Cold Working: INTRODUCTION: Cold working of a metal is carried out below its recrystallisation temperature. Although normal room temperatures are ordinarily used for cold working of various types of steel, temperatures up to the recrystallisation range are sometimes used. In cold working, recovery processes are not effective.
PURPOSE OF COLD WORKING: The common purpose of cold working is given as under
- Cold working is employed to obtain better surface finish on parts.
- It is commonly applied to obtain increased mechanical properties.
- It is widely applied as a forming process of making steel products using pressing and spinning.
- It is used to obtain thinner material.
PRECAUTIONS FALLOWED IN COLD WORKING: Cold working leads to crack formation and propagation if performed in excess and it should
therefore be avoided. Residual stresses developed due to inhomogeneous deformation cause warping or distortion when the part is released from the tooling and during subsequent machining. Magnitude and distribution of residual stresses should therefore be controlled. Orange-peel and stretcher strains are material related types of roughness defects found on surfaces not touched by tooling. The former can be avoided by using fine grained sheets and latter is minimized by temper rolling or stretching the strip to prevent localized yielding.
CHARACTERISTICS OF COLD WORKING: The main characteristics of cold working are given as under.
- Cold working involves plastic deformation of a metal, which results in strain hardening.
- It usually involves working at ordinary (room) temperatures, but, for high melting point metals, e.g., tungsten, the cold working may be carried out at a red heat.
- The stress required for deformation increases rapidly with the amount of deformation.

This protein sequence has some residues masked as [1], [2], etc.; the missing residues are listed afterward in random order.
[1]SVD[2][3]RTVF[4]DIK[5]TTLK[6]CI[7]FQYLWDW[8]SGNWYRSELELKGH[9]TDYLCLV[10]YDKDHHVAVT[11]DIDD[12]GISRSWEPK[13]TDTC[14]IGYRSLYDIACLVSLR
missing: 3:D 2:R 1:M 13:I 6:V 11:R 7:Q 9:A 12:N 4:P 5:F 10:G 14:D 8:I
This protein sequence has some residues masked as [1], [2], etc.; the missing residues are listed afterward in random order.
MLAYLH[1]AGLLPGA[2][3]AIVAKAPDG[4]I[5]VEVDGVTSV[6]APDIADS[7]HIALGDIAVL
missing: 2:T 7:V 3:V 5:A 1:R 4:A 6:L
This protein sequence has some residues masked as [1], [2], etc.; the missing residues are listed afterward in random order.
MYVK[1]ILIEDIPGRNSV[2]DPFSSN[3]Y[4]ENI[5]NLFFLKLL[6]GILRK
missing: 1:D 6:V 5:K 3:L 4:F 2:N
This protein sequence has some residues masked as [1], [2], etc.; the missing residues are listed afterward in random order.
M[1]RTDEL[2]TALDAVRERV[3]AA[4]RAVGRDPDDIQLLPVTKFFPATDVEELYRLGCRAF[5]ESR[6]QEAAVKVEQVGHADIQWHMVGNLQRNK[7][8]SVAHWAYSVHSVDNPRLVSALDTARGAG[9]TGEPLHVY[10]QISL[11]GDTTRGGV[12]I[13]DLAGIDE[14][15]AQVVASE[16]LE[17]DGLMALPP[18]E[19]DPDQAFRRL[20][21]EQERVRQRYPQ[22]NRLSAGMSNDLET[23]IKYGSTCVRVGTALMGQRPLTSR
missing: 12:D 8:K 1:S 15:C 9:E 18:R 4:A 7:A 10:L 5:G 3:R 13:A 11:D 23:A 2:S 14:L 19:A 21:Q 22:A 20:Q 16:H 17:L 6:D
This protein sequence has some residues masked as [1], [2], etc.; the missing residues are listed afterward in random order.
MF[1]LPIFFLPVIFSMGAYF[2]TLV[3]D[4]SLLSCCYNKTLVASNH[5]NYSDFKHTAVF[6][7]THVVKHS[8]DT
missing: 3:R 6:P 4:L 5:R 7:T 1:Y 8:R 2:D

- The amount of deformation, which can be performed without introducing other treatment, is limited.
- Cold rolling process generally distorts grain structure.
- Good surface finish is obtained in cold rolling.
- The upper temperature limit for cold working is the maximum temperature at which strain hardening is retained. Since cold working takes place below the recrystallisation temperature, it produces strain hardening.
- Excessive cold working gives rise to the formation and propagation of cracks in the metal.
- The loss of ductility during cold working has a useful side effect in machining.
- With less ductility, the chips break more readily and facilitate the cutting operation.
- Heating is sometimes required.
- Directional properties can be easily imparted.
- Spring back is a common phenomenon present in cold-working processes.
- For relatively ductile metals, cold working is often more economical than hot working.
There is some increase and some decrease in properties of the cold worked part, which are given as under.
Cold working process increases:
• Ultimate tensile strength
• Yield strength
• Fatigue strength
• Residual stresses
Cold working processes decreases:
• Percentage elongation
• Reduction of area
• Impact strength
• Resistance to corrosion
LIMITATIONS OF COLD WORKING
- The cold worked process possesses less ductility.
- Imparted directional properties may be detrimental
- Strain hardening occurs.
- Metal surfaces must be clean and scale free before cold working.
- Hot worked metal has to be pickled in acid to remove scale, etc.
- Higher forces are required for deformation than those in hot working.
- More powerful and heavier equipments are required for cold working.
ADVANTAGES OF COLD WORKING:
- In cold working processes, smooth surface finish can be easily produced.
- Accurate dimensions of parts can be maintained.
- Strength and hardness of the metal are increased but ductility decreased.
- Since the working is done in cold state, no oxide would form on the surface and consequently good surface finish is obtained.
- Cold working increases the strength and hardness of the material due to the strain hardening which would be beneficial in some situations.
- There is no possibility of decarburization of the surface
- Better dimensional accuracy is achieved.
- It is far easier to handle cold parts and it is also economical for smaller sizes.
DISADVANTAGES OF COLD WORKING:
- Some materials, which are brittle, cannot be cold worked easily.
- Since the material has higher yield strength at lower temperatures, the amount of deformation that can be given to is limited by the capability of the presses or hammers used.
A distortion of the grain structure is created.